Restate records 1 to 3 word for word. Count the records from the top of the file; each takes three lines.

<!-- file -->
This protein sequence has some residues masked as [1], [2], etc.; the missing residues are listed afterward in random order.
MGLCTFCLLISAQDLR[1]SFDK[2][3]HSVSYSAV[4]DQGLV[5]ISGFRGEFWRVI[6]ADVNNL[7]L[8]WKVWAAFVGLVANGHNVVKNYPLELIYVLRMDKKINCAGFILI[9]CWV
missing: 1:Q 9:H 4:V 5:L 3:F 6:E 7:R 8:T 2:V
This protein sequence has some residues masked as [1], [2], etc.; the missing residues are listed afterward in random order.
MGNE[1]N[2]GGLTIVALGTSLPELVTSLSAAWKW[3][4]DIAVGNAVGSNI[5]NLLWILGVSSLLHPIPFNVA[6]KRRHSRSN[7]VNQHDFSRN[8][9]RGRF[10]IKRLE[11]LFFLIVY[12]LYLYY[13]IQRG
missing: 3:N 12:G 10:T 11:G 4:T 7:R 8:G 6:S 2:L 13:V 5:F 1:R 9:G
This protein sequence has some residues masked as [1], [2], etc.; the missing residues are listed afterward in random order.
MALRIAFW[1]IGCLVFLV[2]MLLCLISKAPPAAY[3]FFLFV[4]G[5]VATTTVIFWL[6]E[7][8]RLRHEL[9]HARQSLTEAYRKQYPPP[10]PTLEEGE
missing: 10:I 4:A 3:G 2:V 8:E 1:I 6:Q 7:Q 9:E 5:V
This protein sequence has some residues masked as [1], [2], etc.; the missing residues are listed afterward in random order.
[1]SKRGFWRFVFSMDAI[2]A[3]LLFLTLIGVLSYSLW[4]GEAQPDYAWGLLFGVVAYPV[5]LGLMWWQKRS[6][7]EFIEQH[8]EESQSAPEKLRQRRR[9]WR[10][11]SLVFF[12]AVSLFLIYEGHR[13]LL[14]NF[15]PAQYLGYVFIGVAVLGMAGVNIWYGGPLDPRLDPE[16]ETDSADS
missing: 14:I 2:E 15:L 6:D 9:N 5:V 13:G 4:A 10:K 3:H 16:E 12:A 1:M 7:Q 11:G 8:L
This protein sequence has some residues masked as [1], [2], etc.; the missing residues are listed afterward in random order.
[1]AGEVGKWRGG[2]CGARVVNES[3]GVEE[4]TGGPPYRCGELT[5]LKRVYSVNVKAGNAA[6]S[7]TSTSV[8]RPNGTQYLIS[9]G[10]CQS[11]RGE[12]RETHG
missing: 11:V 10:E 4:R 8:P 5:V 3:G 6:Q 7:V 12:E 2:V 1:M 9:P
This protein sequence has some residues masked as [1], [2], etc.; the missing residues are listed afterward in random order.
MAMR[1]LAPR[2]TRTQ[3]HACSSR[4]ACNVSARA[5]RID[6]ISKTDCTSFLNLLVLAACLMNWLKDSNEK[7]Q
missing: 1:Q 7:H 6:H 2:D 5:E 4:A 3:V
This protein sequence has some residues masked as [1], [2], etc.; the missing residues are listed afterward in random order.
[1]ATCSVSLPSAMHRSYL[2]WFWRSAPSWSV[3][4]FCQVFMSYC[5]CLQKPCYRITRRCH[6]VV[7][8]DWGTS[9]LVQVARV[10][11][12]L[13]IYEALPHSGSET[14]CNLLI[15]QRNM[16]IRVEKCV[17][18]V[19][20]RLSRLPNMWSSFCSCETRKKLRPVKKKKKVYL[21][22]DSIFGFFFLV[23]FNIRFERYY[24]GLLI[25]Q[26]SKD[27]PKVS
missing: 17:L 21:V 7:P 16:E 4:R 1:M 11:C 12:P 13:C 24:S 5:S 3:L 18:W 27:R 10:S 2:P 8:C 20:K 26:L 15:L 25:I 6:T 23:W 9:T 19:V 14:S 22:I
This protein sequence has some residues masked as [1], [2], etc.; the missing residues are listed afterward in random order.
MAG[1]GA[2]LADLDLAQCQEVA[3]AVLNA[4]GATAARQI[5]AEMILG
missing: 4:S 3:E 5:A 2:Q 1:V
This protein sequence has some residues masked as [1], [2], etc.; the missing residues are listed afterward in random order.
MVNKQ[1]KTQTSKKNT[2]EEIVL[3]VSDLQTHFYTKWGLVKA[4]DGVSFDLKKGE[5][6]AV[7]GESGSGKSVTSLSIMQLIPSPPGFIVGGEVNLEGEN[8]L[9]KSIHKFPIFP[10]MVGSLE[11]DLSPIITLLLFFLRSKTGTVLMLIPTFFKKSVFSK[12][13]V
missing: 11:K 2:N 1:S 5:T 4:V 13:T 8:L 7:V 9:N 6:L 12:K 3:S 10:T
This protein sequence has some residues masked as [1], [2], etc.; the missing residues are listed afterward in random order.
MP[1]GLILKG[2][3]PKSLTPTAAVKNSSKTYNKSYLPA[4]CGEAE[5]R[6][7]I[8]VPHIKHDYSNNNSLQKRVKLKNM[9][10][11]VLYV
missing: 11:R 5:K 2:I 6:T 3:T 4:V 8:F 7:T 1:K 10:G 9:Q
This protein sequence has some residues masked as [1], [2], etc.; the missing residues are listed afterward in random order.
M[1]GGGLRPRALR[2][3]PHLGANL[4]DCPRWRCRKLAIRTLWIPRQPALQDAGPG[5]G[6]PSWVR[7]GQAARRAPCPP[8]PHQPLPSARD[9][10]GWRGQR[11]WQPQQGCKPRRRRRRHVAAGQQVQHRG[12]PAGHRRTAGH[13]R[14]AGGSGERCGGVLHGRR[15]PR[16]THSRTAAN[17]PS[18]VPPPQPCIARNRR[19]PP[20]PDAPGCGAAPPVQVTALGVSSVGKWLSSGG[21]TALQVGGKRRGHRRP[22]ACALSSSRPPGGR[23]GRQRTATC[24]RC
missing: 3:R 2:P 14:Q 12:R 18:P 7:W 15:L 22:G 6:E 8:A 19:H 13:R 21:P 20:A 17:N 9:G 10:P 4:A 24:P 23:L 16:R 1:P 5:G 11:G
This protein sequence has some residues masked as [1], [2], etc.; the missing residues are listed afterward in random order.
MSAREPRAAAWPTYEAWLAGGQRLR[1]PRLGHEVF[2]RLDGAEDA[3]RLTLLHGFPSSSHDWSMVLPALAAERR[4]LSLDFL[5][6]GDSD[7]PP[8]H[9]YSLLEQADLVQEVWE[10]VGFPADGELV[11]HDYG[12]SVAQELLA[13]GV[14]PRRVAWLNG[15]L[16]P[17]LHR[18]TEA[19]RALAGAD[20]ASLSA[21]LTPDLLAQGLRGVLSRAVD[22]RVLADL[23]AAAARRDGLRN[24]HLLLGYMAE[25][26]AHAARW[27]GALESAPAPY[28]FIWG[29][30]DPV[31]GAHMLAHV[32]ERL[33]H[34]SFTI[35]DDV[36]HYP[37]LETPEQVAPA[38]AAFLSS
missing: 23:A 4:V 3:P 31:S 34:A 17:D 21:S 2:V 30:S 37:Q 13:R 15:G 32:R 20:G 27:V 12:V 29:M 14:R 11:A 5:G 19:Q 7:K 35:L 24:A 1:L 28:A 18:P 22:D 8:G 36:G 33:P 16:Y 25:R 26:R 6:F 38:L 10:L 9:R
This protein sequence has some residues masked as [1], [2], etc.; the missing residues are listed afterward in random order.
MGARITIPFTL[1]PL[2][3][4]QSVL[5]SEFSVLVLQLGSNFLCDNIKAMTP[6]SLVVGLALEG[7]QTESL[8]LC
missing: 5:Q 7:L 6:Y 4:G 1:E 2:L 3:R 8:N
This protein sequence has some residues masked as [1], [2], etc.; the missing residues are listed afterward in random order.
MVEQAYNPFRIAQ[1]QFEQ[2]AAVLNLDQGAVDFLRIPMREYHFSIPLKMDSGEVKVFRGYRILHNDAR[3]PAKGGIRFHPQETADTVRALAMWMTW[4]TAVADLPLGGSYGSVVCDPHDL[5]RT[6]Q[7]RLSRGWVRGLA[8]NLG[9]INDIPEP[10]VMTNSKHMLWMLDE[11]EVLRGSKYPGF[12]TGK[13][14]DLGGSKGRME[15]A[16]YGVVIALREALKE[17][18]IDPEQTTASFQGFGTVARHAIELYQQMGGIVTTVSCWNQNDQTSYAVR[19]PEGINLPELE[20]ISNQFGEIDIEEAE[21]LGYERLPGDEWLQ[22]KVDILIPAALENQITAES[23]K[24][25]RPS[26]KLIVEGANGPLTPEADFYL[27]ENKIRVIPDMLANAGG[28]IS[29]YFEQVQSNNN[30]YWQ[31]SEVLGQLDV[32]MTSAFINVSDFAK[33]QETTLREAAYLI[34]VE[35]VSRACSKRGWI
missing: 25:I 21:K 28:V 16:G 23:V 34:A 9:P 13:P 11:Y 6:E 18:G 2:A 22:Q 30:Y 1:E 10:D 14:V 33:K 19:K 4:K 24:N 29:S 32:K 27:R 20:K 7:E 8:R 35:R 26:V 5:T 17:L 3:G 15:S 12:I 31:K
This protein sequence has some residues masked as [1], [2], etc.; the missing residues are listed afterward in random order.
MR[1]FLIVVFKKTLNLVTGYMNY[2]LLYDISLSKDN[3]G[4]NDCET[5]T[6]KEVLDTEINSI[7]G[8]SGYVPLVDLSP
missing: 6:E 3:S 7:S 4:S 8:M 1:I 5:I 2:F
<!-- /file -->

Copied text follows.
This protein sequence has some residues masked as [1], [2], etc.; the missing residues are listed afterward in random order.
MGLCTFCLLISAQDLR[1]SFDK[2][3]HSVSYSAV[4]DQGLV[5]ISGFRGEFWRVI[6]ADVNNL[7]L[8]WKVWAAFVGLVANGHNVVKNYPLELIYVLRMDKKINCAGFILI[9]CWV
missing: 1:Q 9:H 4:V 5:L 3:F 6:E 7:R 8:T 2:V
This protein sequence has some residues masked as [1], [2], etc.; the missing residues are listed afterward in random order.
MGNE[1]N[2]GGLTIVALGTSLPELVTSLSAAWKW[3][4]DIAVGNAVGSNI[5]NLLWILGVSSLLHPIPFNVA[6]KRRHSRSN[7]VNQHDFSRN[8][9]RGRF[10]IKRLE[11]LFFLIVY[12]LYLYY[13]IQRG
missing: 3:N 12:G 10:T 11:G 4:T 7:R 8:G 6:S 2:L 13:V 5:F 1:R 9:G
This protein sequence has some residues masked as [1], [2], etc.; the missing residues are listed afterward in random order.
MALRIAFW[1]IGCLVFLV[2]MLLCLISKAPPAAY[3]FFLFV[4]G[5]VATTTVIFWL[6]E[7][8]RLRHEL[9]HARQSLTEAYRKQYPPP[10]PTLEEGE
missing: 10:I 4:A 3:G 2:V 8:E 1:I 6:Q 7:Q 9:E 5:V